As I wrote last week:
Something a little different for this week. Mother Nature Network put out an email earlier in January that opened, thus:
Dear friend of Mother Nature, We all see the beauty in a sunset or in a gorgeous painting, but can you appreciate the art in bacteria, climate images or preserved animal remains? These beautiful examples show how for centuries, art and science have danced a well-choreographed routine. The result has been some breathtaking creativity.
The pictures were so wonderful that I have offered the first six for today and the balance in a week’s time.
So without further ado, here is the balance of those paintings.
Leonardo da Vinci
As if he wasn’t busy enough, Italian painter, architect, engineer, sculptor and inventor Leonardo da Vinci was also fascinated with anatomy. He was so intrigued by the human body that by the end of his life da Vinci claimed he had dissected more than 30 corpses. He filled pages and pages with incredibly detailed drawings of body parts, accompanied by thousands of explanatory notes. U.K. heart surgeon Frances Wells, author of “The Heart of Leonardo,” recalled seeing da Vinci’s drawings for the first time as a medical student, “I remember thinking that they were far better than anything we had in modern textbooks of anatomy,” he said. “They were beautiful, accurate, absorbing – and there was a liveliness to them that you just don’t find in modern anatomical drawings.”
Earth as art
The Earth looks pretty darn cool from way, way up in the sky. Technically, NASA’s Landsat series of Earth observation satellites are critical for understanding scientific issues related to land use and natural resources. But really, they take some pretty remarkable images of mountains, valleys, islands and just general patterns in the forests and grasslands. Showing off this natural artistic sensibility, the U.S. Geological Survey created a series of “Earth as Art” images that are absolutely gorgeous. (And if you’re a fan, don’t miss NASA’s global maps, which are mesmerizing.)
Marco Tedesco, associate professor of earth and atmospheric sciences at City College of New York, sees the beauty in climate science. Coastal flooding. Cloud cover. Melting ice. To make climate work more attractive to the less weather-obsessed, he gathered colleagues from his school’s music, graphic design and video game design departments. The project, called Polarseeds, resulted in a multimedia art exhibit featuring photography, music and video, all centered on the beauty in climate science. Data on Greenland’s melting ice was transformed into music and the gallery featured photos of cracking ice.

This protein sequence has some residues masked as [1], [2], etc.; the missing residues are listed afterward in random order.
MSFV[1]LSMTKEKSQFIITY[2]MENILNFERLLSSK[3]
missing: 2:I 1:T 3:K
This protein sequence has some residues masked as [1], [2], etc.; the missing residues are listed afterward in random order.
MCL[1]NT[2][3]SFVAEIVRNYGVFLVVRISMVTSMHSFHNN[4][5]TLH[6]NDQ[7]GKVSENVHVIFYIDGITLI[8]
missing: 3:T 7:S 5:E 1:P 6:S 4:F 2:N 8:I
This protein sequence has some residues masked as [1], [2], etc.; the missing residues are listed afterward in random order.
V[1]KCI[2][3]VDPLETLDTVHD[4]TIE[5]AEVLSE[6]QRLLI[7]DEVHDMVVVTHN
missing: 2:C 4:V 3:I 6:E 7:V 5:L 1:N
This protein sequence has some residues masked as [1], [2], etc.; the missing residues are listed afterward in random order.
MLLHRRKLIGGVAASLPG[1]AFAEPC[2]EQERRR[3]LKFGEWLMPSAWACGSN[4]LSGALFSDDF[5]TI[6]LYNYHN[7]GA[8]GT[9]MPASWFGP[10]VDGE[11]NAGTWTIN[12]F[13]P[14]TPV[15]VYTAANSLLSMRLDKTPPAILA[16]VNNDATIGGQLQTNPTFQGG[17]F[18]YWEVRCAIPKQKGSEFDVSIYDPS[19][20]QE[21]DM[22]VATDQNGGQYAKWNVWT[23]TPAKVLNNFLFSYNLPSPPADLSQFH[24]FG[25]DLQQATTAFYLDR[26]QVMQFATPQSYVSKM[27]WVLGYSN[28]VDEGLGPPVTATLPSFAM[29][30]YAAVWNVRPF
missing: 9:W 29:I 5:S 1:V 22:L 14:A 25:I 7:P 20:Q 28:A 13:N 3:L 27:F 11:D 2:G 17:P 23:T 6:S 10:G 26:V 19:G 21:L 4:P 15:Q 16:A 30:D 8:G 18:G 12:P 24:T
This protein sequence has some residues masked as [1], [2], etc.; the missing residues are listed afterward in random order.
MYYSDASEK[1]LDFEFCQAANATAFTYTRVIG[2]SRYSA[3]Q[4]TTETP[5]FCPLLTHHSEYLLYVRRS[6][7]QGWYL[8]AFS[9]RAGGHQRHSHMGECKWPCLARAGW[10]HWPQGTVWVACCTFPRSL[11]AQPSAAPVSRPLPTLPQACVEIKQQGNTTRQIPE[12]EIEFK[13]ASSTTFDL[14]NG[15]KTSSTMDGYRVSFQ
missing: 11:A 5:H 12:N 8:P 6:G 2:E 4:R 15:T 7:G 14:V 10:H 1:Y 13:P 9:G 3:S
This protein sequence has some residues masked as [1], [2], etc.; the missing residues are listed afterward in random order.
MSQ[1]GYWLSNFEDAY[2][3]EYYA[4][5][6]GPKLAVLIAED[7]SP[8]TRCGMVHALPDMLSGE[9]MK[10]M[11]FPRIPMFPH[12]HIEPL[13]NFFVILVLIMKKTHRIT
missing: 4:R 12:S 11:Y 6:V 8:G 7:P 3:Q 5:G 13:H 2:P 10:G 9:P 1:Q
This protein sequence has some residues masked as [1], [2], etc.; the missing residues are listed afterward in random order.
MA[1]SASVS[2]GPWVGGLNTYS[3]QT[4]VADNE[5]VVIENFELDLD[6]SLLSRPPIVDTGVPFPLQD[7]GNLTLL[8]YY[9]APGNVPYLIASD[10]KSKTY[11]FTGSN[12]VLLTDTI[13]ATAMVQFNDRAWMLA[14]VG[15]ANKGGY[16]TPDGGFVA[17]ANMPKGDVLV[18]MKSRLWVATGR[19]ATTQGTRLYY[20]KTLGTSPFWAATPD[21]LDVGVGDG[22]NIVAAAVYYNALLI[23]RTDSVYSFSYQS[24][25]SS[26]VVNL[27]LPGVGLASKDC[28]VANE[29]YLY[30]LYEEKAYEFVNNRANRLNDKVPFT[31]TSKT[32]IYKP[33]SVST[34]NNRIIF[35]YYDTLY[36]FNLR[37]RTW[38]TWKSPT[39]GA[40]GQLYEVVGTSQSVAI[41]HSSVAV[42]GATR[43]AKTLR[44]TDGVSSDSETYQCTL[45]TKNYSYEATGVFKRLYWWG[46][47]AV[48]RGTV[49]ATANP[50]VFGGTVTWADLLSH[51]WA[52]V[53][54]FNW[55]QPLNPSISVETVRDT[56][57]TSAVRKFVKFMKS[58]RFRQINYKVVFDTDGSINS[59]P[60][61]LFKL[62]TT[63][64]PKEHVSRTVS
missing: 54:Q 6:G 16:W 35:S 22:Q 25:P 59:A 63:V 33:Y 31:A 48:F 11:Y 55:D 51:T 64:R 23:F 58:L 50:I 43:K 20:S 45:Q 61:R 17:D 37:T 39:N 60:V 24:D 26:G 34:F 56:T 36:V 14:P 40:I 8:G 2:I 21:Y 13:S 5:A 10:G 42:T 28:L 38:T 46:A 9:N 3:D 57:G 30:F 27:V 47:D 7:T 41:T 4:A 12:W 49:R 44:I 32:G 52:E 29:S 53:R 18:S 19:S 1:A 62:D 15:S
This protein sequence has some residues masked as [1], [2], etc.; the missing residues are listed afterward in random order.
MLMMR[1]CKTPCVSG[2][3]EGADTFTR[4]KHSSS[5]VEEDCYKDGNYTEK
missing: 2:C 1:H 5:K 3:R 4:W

Centuries ago, botanical drawings were key to helping people keep records of plants that had healing properties. The incredibly detailed illustrations of herbs and other plants were designed so that botanists and doctors could recognize the species for medicinal purposes. The oldest surviving example of botanical art, the Codex Vindebonensis, dates back to 512 A.D. The illustrations became more detailed and accurate as the centuries unfolded and now have taken on an artistic rather than medical purpose. There has been a recent resurgence in the art form through groups such as the American Society of Botanical Artists.
Preserved animal art
Japanese artist Iori Tomita sees beauty in death. He blends chemistry and art as he explores the natural beauty of the skeletal system in sea life. In his series “New World Transparent Specimens,” Tomita chemically bleaches and then dyes preserved animal bodies of fish, turtles, seahorses and other creatures. A chemical mix breaks down the protein and muscle, but leaves the collagen so the bodies keep their forms. Dyes then color the bones and tendons of the specimens, which are preserved in brightly lit glycerin.
Mercury thiocyanate is an inorganic chemical compound that makes for some pretty dramatic moving art when it’s ignited. In the science world, mercury thiocyanate (typically present as a white powder) has several uses in chemical synthesis, but its real claim to fame is in pyrotechnics. When it’s lit, the compound produces a long spiraling column of ash and smoke that looks like a moving snake. These used to be sold in firework stores, but now you’re only likely to see them in a chemistry class because of claims of toxicity. The modern version is a nontoxic “black snake” that makes a less spectacular — albeit safer — presentation.
Back to wonderful photographs next Sunday.